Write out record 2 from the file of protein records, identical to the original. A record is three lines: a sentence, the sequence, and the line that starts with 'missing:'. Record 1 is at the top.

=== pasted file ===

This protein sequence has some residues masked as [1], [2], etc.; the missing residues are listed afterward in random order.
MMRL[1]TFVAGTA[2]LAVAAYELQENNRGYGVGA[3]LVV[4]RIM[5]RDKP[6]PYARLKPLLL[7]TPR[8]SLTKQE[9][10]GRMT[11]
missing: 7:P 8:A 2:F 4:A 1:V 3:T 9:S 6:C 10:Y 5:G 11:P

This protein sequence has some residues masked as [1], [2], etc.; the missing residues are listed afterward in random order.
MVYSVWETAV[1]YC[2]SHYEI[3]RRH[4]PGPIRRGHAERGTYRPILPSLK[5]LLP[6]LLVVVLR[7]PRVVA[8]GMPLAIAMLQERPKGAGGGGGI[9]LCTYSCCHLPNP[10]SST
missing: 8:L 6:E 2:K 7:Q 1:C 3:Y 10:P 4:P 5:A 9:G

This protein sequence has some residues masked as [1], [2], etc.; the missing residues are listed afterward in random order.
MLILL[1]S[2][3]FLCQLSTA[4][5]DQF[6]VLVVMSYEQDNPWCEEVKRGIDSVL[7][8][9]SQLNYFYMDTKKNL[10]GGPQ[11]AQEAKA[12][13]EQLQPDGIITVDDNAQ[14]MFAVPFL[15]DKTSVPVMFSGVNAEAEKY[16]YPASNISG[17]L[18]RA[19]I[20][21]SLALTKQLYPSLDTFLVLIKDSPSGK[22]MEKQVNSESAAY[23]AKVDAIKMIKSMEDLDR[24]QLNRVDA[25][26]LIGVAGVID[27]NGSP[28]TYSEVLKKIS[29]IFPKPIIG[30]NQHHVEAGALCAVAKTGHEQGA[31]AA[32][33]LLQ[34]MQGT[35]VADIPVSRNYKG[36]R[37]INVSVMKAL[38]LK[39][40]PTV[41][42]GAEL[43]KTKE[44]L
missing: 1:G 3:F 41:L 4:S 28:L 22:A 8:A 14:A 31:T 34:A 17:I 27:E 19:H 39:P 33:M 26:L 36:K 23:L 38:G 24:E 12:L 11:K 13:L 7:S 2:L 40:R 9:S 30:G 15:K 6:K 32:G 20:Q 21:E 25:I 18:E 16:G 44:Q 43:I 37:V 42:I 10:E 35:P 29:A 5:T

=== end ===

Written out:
This protein sequence has some residues masked as [1], [2], etc.; the missing residues are listed afterward in random order.
MVYSVWETAV[1]YC[2]SHYEI[3]RRH[4]PGPIRRGHAERGTYRPILPSLK[5]LLP[6]LLVVVLR[7]PRVVA[8]GMPLAIAMLQERPKGAGGGGGI[9]LCTYSCCHLPNP[10]SST
missing: 8:L 6:E 2:K 7:Q 1:C 3:Y 10:P 4:P 5:A 9:G